56. 59. Breast Cancer Treatment <ul><li>Stage 3 B - (LABC including Inflammatory CA) </li></ul><ul><li>Induction Chemotherapy </li></ul><ul><li>- Good response MRM Radiation </li></ul><ul><li>- Poor response Radiation MRM </li></ul>
  57. 60. Breast Cancer Treatment <ul><li>Stage IV </li></ul><ul><li>Radiation &/or </li></ul><ul><li>palliative (hygienic mastectomy ) + chemotherapy &/or hormonal therapy </li></ul>
  58. 61. Breast Cancer Treatment <ul><li>Adjuvant Therapy </li></ul><ul><li>A. Chemotherapy </li></ul><ul><li>B. Hormonal therapy </li></ul><ul><li>C. Radiation </li></ul>
  59. 62. Chemotherapy <ul><li>- Improves 5 yr. SR up to 30 % </li></ul><ul><li>Fischer - Thiotepa </li></ul><ul><li>- L- PAM </li></ul><ul><li>BONNADONA- CMF </li></ul><ul><li>- combination most commonly used </li></ul><ul><li>- 12 cycle in 6 months </li></ul><ul><li>SWOG - FAC/AC </li></ul><ul><li>- more effective than CMF but w/ </li></ul><ul><li>more toxicity </li></ul>
  60. 63. Hormonal Manipulation <ul><li>1. Ablation - Oophorectomy </li></ul><ul><li> - Adrenalectomy </li></ul><ul><li> - Hypophysectomy </li></ul><ul><li>2. Additive - Parodoxical effects of high estrogen dosage </li></ul><ul><li>3. Anti-estrogen – </li></ul><ul><li> - Tamoxifen </li></ul><ul><li>- Diethylstilbestrol </li></ul><ul><li>- Aminogluthetimide </li></ul><ul><li> - Aromatase inhibitors- Letrozole, </li></ul><ul><li>Anastrazole </li></ul>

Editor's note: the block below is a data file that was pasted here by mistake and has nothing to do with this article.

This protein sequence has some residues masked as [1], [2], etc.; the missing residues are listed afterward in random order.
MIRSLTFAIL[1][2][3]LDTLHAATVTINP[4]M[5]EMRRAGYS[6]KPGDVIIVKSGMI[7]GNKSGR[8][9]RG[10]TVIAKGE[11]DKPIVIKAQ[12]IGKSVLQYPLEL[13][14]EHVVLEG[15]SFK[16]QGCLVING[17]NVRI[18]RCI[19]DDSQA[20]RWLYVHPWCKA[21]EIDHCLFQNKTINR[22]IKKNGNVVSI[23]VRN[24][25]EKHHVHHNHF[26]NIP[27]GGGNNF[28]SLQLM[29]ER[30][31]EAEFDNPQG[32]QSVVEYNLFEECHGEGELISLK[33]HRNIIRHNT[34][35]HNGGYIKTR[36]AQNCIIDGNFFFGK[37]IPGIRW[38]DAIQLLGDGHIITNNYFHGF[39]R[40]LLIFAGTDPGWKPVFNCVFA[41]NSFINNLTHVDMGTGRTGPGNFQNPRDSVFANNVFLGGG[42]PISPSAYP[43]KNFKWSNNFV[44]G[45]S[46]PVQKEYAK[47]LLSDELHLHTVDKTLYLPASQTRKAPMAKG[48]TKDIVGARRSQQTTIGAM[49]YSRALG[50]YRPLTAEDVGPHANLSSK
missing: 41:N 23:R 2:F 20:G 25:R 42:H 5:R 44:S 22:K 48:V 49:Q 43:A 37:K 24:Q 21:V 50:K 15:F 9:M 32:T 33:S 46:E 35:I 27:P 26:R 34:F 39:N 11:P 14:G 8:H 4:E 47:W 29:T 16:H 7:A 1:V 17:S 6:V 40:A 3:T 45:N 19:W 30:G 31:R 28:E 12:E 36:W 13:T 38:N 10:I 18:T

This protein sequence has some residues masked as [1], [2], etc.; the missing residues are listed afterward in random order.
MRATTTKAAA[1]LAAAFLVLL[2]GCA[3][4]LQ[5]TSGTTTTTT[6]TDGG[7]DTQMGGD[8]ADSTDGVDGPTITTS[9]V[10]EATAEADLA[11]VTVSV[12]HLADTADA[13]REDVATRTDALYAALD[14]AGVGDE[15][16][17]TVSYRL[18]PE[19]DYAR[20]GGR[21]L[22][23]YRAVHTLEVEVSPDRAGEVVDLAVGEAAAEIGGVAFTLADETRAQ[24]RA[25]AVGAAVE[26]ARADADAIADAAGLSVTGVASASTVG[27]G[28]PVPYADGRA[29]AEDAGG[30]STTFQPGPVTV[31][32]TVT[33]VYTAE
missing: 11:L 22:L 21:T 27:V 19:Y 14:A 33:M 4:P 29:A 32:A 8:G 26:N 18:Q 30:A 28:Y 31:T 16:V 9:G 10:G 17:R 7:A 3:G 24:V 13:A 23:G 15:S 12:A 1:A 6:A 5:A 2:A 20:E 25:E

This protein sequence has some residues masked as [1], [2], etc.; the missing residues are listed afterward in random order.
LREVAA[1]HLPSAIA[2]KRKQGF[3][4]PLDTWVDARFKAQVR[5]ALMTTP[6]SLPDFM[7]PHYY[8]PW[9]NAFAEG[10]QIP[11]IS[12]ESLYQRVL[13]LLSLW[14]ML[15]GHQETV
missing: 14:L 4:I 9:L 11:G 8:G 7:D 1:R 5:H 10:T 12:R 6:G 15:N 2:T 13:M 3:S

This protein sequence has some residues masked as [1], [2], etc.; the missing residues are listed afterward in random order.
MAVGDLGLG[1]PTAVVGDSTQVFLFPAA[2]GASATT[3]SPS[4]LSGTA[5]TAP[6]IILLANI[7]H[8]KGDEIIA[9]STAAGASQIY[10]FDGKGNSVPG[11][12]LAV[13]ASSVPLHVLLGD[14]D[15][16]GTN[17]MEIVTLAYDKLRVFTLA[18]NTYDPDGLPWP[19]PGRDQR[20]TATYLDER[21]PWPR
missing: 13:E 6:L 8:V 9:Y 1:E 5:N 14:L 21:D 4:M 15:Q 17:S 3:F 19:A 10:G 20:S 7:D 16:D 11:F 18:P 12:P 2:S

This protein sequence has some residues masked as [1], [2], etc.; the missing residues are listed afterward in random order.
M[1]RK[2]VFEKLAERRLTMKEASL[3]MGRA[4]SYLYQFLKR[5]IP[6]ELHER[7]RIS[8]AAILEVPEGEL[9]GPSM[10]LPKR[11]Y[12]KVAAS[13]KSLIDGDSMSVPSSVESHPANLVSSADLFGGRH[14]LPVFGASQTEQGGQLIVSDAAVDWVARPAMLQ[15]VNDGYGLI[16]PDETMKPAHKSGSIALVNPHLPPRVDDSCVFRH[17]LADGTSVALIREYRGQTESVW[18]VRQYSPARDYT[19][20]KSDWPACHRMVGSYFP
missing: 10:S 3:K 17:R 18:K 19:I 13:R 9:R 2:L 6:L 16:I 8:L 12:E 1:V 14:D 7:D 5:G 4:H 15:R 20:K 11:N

61. 64. Hormonal Therapy <ul><li>Tamoxifen </li></ul><ul><li>- Most common form of hormonal therapy </li></ul><ul><li>- Absence of toxicity and profound side effects </li></ul><ul><li>- Adverse effect- Less than 5% </li></ul><ul><li>1. Endometrial CA </li></ul><ul><li>2. Thromboembolic events </li></ul><ul><li>- Given at 20 mg. daily </li></ul><ul><li>- Duration: 5 years </li></ul>
  62. 65. Hormonal Therapy <ul><li>Hormonal Receptors </li></ul><ul><li>- Specific proteins in the cytosol of breast CA </li></ul><ul><li>- Estrogen and progesterone receptors </li></ul><ul><li>- ER and PR activity is a measure of hormonal responsiveness of the index tumor or metastatic foci of disease </li></ul><ul><li>- Degree of positivity is proportional to the differentiation and histologic subtype of the lesion </li></ul>